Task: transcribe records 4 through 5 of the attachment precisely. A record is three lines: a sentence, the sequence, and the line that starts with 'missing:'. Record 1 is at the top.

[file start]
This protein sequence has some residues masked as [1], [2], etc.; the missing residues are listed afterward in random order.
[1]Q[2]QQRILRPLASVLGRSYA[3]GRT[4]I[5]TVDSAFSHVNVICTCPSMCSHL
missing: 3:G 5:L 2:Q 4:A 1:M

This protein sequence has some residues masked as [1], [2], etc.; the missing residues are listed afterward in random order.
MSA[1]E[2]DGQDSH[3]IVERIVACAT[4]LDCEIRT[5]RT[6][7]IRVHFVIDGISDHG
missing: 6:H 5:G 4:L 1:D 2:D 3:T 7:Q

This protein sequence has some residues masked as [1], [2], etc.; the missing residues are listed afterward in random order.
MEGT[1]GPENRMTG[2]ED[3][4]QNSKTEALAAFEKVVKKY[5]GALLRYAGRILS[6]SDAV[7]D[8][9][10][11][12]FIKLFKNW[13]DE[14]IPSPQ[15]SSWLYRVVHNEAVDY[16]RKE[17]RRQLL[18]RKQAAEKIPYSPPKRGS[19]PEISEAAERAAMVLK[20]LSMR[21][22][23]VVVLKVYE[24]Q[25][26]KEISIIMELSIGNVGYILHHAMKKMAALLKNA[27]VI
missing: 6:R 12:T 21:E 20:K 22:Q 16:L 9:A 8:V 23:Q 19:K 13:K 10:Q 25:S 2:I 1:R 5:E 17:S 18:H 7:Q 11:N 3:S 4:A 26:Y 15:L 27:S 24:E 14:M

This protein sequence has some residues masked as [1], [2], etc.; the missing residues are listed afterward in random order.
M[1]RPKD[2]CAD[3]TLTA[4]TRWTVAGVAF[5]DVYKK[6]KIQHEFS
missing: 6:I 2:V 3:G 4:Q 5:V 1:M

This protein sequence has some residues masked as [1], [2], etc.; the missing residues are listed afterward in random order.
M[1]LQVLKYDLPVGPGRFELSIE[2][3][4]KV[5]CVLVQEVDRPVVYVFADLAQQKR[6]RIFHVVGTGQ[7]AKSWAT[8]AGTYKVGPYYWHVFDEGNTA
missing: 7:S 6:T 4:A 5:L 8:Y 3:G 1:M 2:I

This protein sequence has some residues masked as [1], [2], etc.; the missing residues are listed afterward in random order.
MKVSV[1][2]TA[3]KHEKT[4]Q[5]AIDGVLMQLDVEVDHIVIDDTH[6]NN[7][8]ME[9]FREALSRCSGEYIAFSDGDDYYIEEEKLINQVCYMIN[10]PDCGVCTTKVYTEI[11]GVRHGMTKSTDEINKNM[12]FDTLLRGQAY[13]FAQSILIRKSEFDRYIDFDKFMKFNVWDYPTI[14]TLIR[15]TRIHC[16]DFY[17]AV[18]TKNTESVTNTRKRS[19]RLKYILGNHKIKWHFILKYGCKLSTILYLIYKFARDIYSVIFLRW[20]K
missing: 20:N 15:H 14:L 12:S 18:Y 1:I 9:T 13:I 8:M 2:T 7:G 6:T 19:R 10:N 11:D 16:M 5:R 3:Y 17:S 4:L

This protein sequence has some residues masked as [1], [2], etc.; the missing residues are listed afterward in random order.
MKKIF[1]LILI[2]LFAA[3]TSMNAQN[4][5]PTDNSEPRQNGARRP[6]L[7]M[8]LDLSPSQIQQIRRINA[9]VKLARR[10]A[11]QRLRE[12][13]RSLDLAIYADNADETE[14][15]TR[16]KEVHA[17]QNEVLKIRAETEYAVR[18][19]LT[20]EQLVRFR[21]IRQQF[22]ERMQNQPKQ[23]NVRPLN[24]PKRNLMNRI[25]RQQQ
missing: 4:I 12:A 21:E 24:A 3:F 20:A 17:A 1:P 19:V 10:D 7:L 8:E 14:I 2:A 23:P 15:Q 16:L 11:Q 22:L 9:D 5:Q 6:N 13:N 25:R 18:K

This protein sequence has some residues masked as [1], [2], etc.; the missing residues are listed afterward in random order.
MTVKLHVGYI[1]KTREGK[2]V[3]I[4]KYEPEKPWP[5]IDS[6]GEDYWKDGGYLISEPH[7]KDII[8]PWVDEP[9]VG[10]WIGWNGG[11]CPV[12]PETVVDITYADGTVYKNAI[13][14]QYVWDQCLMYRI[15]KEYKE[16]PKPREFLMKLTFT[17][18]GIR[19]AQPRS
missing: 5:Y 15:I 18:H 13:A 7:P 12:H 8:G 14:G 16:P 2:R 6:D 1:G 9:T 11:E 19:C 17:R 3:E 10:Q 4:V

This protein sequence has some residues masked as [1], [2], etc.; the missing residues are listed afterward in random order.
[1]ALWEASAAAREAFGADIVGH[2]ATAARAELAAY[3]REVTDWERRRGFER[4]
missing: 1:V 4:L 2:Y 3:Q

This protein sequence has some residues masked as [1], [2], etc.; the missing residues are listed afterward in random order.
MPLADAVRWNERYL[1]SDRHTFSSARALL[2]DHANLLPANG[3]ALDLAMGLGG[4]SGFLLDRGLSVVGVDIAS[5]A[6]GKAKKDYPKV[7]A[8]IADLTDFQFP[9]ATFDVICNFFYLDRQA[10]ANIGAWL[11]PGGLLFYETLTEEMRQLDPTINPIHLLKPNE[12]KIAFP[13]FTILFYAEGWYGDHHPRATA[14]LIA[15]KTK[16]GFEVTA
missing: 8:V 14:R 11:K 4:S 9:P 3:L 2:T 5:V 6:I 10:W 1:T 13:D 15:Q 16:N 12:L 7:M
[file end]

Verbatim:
This protein sequence has some residues masked as [1], [2], etc.; the missing residues are listed afterward in random order.
M[1]RPKD[2]CAD[3]TLTA[4]TRWTVAGVAF[5]DVYKK[6]KIQHEFS
missing: 6:I 2:V 3:G 4:Q 5:V 1:M

This protein sequence has some residues masked as [1], [2], etc.; the missing residues are listed afterward in random order.
M[1]LQVLKYDLPVGPGRFELSIE[2][3][4]KV[5]CVLVQEVDRPVVYVFADLAQQKR[6]RIFHVVGTGQ[7]AKSWAT[8]AGTYKVGPYYWHVFDEGNTA
missing: 7:S 6:T 4:A 5:L 8:Y 3:G 1:M 2:I